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Updates to Clarendon’s development plan head to County Board

Updates to a 14-year-old plan guiding future development in Clarendon are entering the home stretch.

This Saturday, the Arlington County Board is slated to authorize public hearings on the Clarendon Sector Plan update, which could culminate in a vote on whether to accept the updated plan on April 23. The county is also still seeking feedback on the updates.

Changes to the sector plan were prompted by a bevy of expected near-term redevelopments on the Silver Diner/The LotJoyce Motors and Wells Fargo/Verizon sites, as well as projects proposed by the St. Charles Borromeo Catholic Church, the YMCA and George Mason University.

The update did not revisit any of the 2006 plan’s overarching goals, which envision Clarendon as an “urban village” with “accessible and connected spaces, and a rich mix of uses” that build on the area’s historical commercial focus, according to the county.

Instead, the updates focused on whether the 14-year-old plan’s recommendations for specific sites needed to be updated as new proposals come in. It provides guidance on land use, building heights and forms, and transportation, and explores how the county can redevelop a parcel it owns with some combination of a new fire station, open space and affordable housing.

Members of nearby civic associations, the Planning Commission and the Housing Commission are urging the county to prioritize different elements on the publicly-owned site, located at 10th Street N., between N. Hudson and Irving streets.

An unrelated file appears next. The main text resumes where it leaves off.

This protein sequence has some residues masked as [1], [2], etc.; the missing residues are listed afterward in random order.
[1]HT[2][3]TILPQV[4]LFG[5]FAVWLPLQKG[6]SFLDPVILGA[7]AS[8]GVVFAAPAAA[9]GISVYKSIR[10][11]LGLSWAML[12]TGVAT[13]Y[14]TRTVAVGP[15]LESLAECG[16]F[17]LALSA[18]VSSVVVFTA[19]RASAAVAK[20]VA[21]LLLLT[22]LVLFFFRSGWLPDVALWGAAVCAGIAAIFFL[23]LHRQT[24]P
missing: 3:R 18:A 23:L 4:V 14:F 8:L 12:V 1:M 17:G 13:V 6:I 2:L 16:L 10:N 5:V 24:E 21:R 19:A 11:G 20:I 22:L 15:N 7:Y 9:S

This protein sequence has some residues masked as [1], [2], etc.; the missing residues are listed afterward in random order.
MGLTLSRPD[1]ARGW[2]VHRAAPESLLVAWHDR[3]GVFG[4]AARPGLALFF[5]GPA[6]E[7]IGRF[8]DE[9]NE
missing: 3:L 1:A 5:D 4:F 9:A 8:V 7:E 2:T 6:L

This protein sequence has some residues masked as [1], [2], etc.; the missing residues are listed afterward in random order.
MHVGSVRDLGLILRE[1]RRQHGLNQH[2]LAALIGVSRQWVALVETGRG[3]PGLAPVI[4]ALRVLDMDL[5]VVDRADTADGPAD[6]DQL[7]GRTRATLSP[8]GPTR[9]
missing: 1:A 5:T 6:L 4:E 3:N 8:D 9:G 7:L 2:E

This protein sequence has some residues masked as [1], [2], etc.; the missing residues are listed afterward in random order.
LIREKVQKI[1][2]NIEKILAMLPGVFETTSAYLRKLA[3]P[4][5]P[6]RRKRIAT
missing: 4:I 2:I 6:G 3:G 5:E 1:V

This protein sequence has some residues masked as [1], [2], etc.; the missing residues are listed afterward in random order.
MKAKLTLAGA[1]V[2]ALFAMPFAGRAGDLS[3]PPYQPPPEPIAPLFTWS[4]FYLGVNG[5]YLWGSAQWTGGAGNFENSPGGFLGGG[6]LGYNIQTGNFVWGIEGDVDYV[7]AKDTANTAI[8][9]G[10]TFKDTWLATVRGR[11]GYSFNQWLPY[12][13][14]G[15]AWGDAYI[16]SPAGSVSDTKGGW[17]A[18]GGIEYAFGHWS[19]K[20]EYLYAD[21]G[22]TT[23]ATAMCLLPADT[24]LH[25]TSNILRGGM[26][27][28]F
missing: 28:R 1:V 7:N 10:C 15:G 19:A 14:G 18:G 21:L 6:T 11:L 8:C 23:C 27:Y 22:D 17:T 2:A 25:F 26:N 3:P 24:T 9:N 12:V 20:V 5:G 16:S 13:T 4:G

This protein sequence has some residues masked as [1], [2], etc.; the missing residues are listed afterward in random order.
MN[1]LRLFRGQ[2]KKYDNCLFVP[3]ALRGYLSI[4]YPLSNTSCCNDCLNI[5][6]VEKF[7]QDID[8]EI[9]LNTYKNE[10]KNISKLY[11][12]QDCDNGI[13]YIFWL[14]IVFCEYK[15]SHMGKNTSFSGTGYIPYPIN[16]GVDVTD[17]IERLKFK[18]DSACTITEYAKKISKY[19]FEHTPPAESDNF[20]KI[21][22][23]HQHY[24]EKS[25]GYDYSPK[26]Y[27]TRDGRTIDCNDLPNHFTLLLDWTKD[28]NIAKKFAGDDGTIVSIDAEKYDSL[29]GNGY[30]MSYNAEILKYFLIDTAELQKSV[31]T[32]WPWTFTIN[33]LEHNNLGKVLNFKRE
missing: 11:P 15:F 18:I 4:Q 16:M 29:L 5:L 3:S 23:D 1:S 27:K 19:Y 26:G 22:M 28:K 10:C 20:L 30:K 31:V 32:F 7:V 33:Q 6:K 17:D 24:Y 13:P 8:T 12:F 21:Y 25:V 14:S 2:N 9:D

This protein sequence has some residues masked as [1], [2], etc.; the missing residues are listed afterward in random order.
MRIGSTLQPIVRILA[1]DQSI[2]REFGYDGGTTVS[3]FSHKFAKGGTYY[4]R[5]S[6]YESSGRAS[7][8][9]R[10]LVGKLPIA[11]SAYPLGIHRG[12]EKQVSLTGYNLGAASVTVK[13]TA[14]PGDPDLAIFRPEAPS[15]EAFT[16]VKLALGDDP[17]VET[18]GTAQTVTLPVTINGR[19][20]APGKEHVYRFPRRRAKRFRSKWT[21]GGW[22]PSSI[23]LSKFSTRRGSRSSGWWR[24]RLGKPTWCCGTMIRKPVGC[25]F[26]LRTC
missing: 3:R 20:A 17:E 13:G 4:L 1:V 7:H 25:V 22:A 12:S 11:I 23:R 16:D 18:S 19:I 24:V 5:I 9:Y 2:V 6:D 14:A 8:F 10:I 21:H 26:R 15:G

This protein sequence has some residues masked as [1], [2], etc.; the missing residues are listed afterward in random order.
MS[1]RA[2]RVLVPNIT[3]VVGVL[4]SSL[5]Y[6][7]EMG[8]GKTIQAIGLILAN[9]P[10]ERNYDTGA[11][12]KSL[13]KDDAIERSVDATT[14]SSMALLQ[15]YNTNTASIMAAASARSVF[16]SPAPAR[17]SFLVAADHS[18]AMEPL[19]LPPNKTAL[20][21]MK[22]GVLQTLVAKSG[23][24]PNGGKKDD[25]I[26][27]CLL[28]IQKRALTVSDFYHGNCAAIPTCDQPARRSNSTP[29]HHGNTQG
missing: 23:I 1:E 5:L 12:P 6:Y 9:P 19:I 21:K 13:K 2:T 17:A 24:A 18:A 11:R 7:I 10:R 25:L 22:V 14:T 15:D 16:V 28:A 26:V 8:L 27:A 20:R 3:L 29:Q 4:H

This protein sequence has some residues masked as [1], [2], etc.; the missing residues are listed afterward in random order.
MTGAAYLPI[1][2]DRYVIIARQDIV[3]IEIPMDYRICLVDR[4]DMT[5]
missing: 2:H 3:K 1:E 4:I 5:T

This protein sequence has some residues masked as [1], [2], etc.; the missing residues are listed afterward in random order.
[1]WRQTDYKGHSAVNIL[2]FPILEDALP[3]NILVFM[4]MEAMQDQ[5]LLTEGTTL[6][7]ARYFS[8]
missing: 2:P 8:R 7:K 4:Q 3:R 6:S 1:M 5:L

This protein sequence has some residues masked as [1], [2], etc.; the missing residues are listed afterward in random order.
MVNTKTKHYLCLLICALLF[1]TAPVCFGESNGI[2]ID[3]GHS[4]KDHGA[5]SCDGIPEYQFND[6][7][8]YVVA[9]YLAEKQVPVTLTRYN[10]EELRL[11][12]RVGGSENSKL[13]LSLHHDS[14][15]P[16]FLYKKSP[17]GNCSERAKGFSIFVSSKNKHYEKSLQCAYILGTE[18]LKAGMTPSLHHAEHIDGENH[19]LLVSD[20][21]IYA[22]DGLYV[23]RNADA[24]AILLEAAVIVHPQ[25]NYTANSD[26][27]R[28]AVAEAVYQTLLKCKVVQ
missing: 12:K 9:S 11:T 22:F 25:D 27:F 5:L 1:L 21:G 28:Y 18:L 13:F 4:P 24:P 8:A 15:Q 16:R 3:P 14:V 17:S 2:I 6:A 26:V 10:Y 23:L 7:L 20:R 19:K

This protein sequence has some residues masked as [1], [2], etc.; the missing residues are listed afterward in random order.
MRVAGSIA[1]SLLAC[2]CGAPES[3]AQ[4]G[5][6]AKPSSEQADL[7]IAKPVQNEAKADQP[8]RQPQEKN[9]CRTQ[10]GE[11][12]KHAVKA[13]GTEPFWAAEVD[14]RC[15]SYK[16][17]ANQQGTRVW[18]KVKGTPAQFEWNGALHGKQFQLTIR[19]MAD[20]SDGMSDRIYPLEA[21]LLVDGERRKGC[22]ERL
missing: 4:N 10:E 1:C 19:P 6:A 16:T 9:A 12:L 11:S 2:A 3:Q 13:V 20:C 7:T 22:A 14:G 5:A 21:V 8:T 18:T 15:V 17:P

The lot is currently is home to three aging county buildings: Fire Station 4 (3121 10th St. N), the Fire Prevention Office (1020 N. Hudson St.) and Clarendon House, which has been vacant since the county moved the mental health rehab program run by the Department of Human Services to Sequoia Plaza (2120 Washington Blvd) in 2015.

Both Fire Station 4 and the Fire Prevention Office — home to the offices of the Fire Marshal and Battalion Chief — have reached the end of their useful life, the plan says. The Fire Prevention Office building will be relocated to county offices at 2020 14th Street N. in Courthouse while Fire Station 4 could be rebuilt on the same property or elsewhere.

Fire Station 4 and the Fire Prevention Office (via Google Maps)

The Planning Commission favors using the land for a blend of government and community facilities, such as a rooftop public space above a proposed fire station.

Ashton Heights Civic Association President Scott Sklar writes in a letter to the county that neighbors envision “a significant, unique playground for children from the new residential buildings, along with some basketball, racquet or pickleball courts in the space adjacent to the fire station, as it would be centrally located to serve Clarendon and nearby residents.”

Lastly, the Housing Commission would like to see affordable housing co-located at the site, as the sector plan area has only 82 committed affordable housing units — the lowest number in the Rosslyn-Ballston corridor, says Housing Commission Chair Eric Berkey said in a letter to the county.